Flashback Friday…Thanksgiving Memories


Today I’m sharing Thanksgiving memories of the past for Flashback Friday.  You know, I never really thought about it, but apparently I don’t have many outstanding Thanksgiving memories from my childhood–but I do have one!

When I was probably six or seven years old, my family decided to spend Thanksgiving with a hunting club.  At least, I’m pretty sure it was some sort of hunting club.  I know it was a group of families camping together.  The men and boys went out hunting together, while the women and children stayed at camp and cooked.  We lived in Florida at the time, but it gets cold at night in November–and I remember trying to sleep, and being cold.  I also remember thinking that it was a strange way to spend Thanksgiving!  My dad was a hunter in those days, so I’ll bet it was his idea–but I only remember going once!

I suppose our family spent most Thanksgivings like other people–cooking and eating too much.  I remember watching the Thanksgiving Day Parade on television, but I don’t remember much football watching going on at our house.  I remember watching mama make dressing–yes, we call it dressing here–and thinking what a lot of work that was for one dish!  We never had mashed potatoes with our turkey–only dressing.  We usually cooked some fresh mustard greens(from daddy’s garden), candied yams, and ambrosia–among other things.

Once I married Ed, we ate most Thanksgivings with his family, but my parents were invited, too. ( I always appreciated Ed’s parents including my parents in their holiday celebrations.)  My brother lives out-of-state, and rarely came home on actual holidays–so it was usually just my parents and me.    

Ed’s parents made dressing different from my mom and dad, but it was still good.  Both families mixed their dressing the same way, then baked it, but my in-laws didn’t put celery in theirs, and they used more boiled eggs and spices.

I remember watching some of the parade on television, and lots of football after the meal, at my in-laws house!  My mother-in-law was the mother of three boys, and she loved football.  Me?  Not so much.  My father-in-law didn’t seem to care much for it either.

As my in-laws grew older, I began to prepare several dishes at my own home for the Thanksgiving meal.  I’d transport all of the food to my in-laws house for lunch.  They still insisted on cooking the turkey and dressing, as well as a few other things–like fruit salad.  Nobody could make fruit salad like my mother-in-law!  We did the meal this way for several years. 

By the time my children were all in school, my in-laws were well into their sixties.  My husband and I decided it was time to begin our own Thanksgiving traditions at home–and take the burden off of his parents.  I began to learn to bake the turkey and make the dressing, along with all of the trimmings–and I’ve been doing it ever since!  I don’t know how tasty those first couple of Thanksgiving dinners were, but I learned over time.  Ed’s parents resisted coming for a year or so, then eventually began to come and join our family for Thanksgiving at our house.  I’ve been cooking Thanksgiving dinner for more than twenty years!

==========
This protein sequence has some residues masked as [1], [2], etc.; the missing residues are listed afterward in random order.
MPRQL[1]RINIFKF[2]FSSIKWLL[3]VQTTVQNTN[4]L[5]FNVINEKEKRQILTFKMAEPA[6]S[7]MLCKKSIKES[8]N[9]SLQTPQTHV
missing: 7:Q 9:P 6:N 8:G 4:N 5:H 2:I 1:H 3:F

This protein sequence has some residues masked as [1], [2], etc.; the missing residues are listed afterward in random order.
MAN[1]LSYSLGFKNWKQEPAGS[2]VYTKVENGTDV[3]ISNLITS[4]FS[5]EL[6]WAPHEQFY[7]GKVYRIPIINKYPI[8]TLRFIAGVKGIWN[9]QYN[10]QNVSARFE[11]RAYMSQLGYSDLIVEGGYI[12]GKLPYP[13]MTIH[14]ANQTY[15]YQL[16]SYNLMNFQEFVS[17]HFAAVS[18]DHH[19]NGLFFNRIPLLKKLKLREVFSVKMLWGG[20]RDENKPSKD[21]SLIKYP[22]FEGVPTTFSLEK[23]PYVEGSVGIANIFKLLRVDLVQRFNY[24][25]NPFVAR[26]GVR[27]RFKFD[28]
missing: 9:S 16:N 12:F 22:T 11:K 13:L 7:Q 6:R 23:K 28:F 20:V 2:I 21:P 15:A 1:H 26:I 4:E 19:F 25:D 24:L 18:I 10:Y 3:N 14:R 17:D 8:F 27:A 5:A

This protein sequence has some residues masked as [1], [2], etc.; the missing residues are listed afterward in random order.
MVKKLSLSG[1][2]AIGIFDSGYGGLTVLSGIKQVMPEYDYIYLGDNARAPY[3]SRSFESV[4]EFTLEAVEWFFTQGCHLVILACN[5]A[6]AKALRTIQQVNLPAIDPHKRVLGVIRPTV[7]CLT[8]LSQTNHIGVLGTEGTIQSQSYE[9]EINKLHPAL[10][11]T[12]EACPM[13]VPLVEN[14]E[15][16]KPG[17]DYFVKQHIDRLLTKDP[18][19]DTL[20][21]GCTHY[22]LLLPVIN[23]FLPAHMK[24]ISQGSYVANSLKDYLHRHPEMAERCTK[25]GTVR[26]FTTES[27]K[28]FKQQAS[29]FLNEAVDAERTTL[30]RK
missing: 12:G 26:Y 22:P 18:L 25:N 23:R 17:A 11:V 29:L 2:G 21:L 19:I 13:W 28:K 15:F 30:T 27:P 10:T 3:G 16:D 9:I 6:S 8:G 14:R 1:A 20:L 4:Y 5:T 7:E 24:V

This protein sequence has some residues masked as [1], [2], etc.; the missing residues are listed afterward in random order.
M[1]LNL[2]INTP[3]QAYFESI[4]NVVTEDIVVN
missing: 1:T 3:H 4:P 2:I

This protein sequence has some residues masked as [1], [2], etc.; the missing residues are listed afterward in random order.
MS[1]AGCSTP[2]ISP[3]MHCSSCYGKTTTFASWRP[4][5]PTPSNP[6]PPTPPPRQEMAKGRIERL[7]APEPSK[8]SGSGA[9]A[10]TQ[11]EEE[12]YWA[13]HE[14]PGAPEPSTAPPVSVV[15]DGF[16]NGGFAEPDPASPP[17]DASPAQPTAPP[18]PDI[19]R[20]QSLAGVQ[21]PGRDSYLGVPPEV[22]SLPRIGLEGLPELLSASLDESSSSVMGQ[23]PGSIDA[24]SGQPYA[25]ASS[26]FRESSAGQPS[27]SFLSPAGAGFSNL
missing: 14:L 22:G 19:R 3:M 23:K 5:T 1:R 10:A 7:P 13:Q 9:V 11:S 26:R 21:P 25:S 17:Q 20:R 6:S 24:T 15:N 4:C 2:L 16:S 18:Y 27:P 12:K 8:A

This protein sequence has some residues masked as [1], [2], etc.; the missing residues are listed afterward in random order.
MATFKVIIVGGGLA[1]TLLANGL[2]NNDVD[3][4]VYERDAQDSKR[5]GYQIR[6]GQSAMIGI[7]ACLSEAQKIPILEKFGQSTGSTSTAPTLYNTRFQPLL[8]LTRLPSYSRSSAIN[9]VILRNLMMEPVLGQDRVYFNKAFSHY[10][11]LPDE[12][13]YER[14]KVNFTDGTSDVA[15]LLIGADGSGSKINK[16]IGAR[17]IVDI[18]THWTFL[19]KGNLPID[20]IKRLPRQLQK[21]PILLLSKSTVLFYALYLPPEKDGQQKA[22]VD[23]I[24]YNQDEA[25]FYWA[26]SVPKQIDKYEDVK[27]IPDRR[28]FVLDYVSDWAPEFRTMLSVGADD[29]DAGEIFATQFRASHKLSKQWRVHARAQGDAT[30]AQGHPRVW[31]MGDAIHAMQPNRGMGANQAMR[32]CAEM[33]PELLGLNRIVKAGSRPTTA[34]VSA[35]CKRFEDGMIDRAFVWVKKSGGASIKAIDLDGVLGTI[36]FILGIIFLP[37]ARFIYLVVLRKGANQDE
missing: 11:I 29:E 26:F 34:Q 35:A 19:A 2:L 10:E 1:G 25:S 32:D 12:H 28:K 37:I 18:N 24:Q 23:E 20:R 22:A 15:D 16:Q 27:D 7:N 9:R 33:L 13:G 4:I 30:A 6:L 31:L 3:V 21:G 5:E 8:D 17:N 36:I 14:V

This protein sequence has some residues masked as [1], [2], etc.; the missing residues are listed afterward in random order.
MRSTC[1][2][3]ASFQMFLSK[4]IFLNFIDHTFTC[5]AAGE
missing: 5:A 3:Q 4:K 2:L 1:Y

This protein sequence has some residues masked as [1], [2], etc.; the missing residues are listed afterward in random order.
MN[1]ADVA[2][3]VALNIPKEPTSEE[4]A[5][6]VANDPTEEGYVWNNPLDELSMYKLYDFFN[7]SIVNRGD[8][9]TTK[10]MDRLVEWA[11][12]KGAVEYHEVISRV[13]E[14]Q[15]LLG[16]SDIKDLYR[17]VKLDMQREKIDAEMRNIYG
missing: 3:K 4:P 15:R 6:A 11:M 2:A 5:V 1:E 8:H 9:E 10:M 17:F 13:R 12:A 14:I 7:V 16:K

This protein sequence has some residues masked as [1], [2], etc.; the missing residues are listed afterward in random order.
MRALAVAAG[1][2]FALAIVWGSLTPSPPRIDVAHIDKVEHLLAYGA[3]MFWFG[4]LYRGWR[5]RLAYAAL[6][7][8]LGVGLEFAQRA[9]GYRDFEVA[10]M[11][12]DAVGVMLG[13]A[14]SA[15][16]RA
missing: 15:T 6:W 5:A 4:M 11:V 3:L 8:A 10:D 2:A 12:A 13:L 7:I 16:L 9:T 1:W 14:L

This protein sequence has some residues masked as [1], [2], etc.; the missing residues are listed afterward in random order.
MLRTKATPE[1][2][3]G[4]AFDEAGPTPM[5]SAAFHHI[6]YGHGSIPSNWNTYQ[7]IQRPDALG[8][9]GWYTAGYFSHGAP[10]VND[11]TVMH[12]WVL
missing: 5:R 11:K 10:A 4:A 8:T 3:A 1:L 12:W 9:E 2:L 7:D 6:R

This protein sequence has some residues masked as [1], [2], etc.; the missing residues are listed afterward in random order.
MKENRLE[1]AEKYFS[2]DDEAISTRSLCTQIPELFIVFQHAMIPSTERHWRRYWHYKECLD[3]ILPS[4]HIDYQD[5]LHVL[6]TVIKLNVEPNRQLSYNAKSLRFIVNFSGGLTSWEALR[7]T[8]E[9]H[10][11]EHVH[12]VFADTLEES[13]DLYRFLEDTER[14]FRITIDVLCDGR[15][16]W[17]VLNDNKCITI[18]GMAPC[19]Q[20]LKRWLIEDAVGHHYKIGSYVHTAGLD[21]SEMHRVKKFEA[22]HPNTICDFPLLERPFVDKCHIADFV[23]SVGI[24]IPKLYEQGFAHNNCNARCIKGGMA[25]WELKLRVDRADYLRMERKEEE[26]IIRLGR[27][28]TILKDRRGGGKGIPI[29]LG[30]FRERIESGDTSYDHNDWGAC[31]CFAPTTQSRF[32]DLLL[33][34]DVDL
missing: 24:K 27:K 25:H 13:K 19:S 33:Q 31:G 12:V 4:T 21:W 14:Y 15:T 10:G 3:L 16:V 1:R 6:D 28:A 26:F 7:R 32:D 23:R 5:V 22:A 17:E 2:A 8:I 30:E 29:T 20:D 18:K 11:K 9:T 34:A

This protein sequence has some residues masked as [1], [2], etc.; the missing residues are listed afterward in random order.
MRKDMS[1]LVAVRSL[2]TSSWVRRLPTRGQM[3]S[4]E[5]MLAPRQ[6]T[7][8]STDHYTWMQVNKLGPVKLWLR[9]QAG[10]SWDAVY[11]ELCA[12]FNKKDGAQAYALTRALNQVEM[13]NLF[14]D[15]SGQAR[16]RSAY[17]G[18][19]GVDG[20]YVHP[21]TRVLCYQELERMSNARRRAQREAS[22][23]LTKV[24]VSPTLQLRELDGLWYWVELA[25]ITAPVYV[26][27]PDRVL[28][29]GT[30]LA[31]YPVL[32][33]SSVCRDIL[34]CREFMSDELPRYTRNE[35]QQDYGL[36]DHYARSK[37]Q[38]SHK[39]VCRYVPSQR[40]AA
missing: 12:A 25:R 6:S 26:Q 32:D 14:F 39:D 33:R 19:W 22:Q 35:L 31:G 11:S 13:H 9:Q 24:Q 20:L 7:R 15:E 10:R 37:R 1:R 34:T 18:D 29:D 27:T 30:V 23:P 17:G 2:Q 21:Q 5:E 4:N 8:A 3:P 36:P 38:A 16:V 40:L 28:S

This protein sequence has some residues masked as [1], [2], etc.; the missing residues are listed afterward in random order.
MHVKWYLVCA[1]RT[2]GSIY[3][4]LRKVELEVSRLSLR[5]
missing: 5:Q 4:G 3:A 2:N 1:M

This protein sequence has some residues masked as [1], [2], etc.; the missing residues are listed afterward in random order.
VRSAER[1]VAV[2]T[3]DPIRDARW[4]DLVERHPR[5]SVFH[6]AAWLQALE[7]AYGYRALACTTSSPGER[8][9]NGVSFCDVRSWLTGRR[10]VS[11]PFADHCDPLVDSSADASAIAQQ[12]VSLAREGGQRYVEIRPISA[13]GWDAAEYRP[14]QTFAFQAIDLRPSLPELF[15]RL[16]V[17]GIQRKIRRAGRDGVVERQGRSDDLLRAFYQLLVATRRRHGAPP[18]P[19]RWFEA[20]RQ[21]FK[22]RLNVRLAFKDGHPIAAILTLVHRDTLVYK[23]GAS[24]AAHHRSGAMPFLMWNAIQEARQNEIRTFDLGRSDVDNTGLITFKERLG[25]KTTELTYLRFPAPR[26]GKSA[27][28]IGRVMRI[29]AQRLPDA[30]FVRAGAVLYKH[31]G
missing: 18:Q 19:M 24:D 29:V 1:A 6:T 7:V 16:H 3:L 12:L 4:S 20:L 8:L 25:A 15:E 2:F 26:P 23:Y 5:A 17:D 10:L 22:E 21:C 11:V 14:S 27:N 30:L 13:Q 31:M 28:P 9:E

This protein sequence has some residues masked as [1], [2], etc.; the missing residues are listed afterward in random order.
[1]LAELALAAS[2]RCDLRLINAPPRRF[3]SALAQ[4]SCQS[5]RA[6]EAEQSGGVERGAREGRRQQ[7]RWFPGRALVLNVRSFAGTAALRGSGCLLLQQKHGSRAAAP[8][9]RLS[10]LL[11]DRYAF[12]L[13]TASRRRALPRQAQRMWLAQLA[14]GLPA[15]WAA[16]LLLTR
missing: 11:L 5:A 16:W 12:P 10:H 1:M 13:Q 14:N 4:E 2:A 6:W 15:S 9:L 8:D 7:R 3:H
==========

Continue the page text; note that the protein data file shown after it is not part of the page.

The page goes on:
I’ll come back next week and post about those Thanksgiving memories with my husband and children at our own house…until then–I hope you all have a happy and safe Thanksgiving.

Published in: on November 19, 2010 at 12:00 pm  Comments (10)  
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10 CommentsLeave a comment

  1. We call it dressing too but I cannot for the life of me make it as good as my grandmother did and my mother does. And they put in the celery! LOL

  2. Traditions are hard to break. Once you’ve done it you see that new ones can be made and they can be nice too but that initial break is hard. Last year was the first year my mom did not host Christmas. She’s on board now but prior to the day she was anxious.

    Happy Turkey Day!

  3. I hope you, Mr. Ed and the rest of the family have a fantastic Thanksgiving !!! 😀

  4. As hard as I try I can’t remember Thanksgiving Day when I was young. Not until my married days. And then it was like you we went to my in-laws. I’ve cooked a couple of times but I just can’t cook as good as my Mom, or older in-laws.

  5. I can´t wait to read about your celebration next week. This was really interesting for me, because we celebrate Thanksgiving totally different and at a different time of year.

  6. I’ve never had Thanksgiving at my house since I’ve been married. Both sets of parents and most of the siblings all live in Houston so we have always been the ones to travel.

  7. wishing you and your family a safe and pleasant Thanksgiving. rose

  8. When I was a kid we had Thanksgiving at my grandma’s house and I remember it was always packed! I loved it but it was hard being a kid then because there was no place to go without being told you were in the way or being too loud. It was usually snowing or raining so being outside for long periods of time was out of the question. Still, I remember my cousins and I looking forward to Thanksgiving and being together.

  9. We always had cornbread “dressing” and never mashed potatoes with our turkey. Field peas, sweet potatoes –sometimes as a casserole and sometimes baked, fruit salad, cranberry sauce and rolls were sides to our turkey. i make dressing now, but it never tastes as good as my mother’s. Have a happy Thanksgiving!

  10. We called it dressing if it was baked by itself and stuffing if it was put in the bird 🙂


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